Like the shadows that flicker in the corner of your eye, Courtney Crumrin and the Night Things doesn’t fill you with outright terror—at least, not at first. Far more frightening is its creeping sense of dread, the nagging feeling that something is unutterably, irretrievably wrong.
Courtney’s tale, like most cracking ghost stories, begins with a spooky old mansion. “Do you know that one house, the most talked-about house in the whole neighborhood?” asks the omniscient narrator. “It is well known that terrible things happen there. And that Old Man Crumrin is madder than a Victorian hatmaker.”
It’s also the house that Courtney and her tedious, social-climbing parents would soon call home.
Now living with her great uncle Aloysius—or is it her great-granduncle? Even her parents aren’t sure—Courtney has to cope not only with being a social pariah at her new school but also the ghoulish “night things” that lurk just beyond sight.
Whether she’s a force for good or ill isn’t apparent. Courtney’s scruples are as nebulous as the imps, goblins, and boggarts that invade her reality. In Chapter 1, Courtney and Axel, the only kid in school willing to befriend her, are confronted by a pack of bullies after school. Led by Alicia, a scrappy ringleader with Nellie Oleson curls, the older kids hit up the younger two—aggressively, violently—for money. One altercation sends Courtney running into the woods, despite Axel’s warnings that they’re haunted.
Lost in its depths, she stumbles upon a nightmarish creature but manages to escape. (Axel, it’s implied, isn’t as lucky.) Another visit from a night thing prompts Courtney to seek out her Uncle Aloysius. He isn’t in his office, but she discovers a book—The Bestiary of Night Things by one A. Crumrin—that answers some of her questions.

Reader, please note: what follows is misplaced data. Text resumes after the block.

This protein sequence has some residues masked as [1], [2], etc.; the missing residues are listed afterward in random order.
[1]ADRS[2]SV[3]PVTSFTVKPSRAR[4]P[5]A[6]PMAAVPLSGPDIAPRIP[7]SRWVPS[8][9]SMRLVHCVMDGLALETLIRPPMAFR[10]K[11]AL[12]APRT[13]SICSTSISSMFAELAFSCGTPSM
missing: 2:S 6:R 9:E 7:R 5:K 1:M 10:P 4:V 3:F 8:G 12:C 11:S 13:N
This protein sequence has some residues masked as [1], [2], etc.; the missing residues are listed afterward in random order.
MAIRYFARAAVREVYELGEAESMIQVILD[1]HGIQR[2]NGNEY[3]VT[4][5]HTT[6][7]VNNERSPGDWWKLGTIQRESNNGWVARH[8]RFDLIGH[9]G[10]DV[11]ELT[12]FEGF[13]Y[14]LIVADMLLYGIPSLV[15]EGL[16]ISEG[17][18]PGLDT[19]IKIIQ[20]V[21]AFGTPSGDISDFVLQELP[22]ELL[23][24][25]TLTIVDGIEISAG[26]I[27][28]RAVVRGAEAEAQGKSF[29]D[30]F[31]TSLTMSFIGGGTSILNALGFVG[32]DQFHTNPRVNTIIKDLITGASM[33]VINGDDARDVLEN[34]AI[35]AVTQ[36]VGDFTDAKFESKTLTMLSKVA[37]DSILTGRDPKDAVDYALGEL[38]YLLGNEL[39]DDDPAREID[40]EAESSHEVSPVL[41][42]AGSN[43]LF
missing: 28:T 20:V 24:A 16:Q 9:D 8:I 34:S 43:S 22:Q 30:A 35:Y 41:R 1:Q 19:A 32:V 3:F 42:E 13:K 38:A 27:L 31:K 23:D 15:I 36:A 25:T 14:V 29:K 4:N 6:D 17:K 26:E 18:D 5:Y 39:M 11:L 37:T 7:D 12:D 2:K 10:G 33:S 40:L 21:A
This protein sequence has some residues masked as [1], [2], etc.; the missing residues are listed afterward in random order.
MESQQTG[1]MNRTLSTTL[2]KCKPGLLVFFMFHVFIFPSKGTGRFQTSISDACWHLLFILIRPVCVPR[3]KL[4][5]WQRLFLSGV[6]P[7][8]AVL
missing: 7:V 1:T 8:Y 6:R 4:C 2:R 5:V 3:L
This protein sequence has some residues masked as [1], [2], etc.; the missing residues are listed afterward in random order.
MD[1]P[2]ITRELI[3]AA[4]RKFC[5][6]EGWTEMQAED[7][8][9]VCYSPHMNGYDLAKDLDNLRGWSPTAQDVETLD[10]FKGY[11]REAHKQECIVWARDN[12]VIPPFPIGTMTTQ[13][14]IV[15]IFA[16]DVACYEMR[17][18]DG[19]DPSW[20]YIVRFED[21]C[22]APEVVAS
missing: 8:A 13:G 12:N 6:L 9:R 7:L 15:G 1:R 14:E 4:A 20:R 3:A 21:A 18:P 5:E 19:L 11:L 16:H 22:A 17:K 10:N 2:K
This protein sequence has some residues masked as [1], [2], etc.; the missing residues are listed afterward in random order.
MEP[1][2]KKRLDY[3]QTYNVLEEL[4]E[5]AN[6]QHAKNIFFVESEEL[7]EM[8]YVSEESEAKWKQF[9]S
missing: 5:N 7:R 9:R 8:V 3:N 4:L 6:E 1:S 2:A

Courtney has to cope not only her new school but also the ghoulish “night things” that lurk just beyond sight.
It’s here that Courtney demonstrates her pluck and mettle. With knowledge gleaned from a “very helpful chapter,” she returns to the forest to bring the beast under her thrall. The final frame of the story is chilling in its ambiguity: Alicia, tucked in bed, a small menagerie of monsters looming overhead.
Courtney, in many ways, is the ultimate outsider. Creator Ted Naifeh further telegraphs her “otherness” by drawing her without a nose. With exaggerated black pools for eyes, eight fingers, and a general lack of facial detail, her flat, alien appearance makes her incongruity all the more pronounced.
Kelly Crumrin, a friend of Naifeh and the title’s inspiration, offers some insight into the character.
“Childhood is a much darker world than most adults care to remember,” she writes in the introduction to Night Things. “If anything, childhood is even more full of terror and passion than life becomes after a few decades spent killing off brain cells.”
For our would-be witch, it isn’t the monster under bed or the bogeyman in the closet that we should be afraid of. The real horrors lurk beneath the placid veneer of everyday life: the grownups who disregard you, the peers who disdain and threaten you, the boy who forces himself on you despite your protestations.
But Courtney, still a child, is able to stare into the darkness and not flinch. Even if that same darkness sometimes emanates from herself.
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Courtney Crumrin and the Night Things (Special Edition)
Written and illustrated by Ted Naifeh
133 pp. Oni Press. $19.99.
(Graphic novel; ages 9 and up)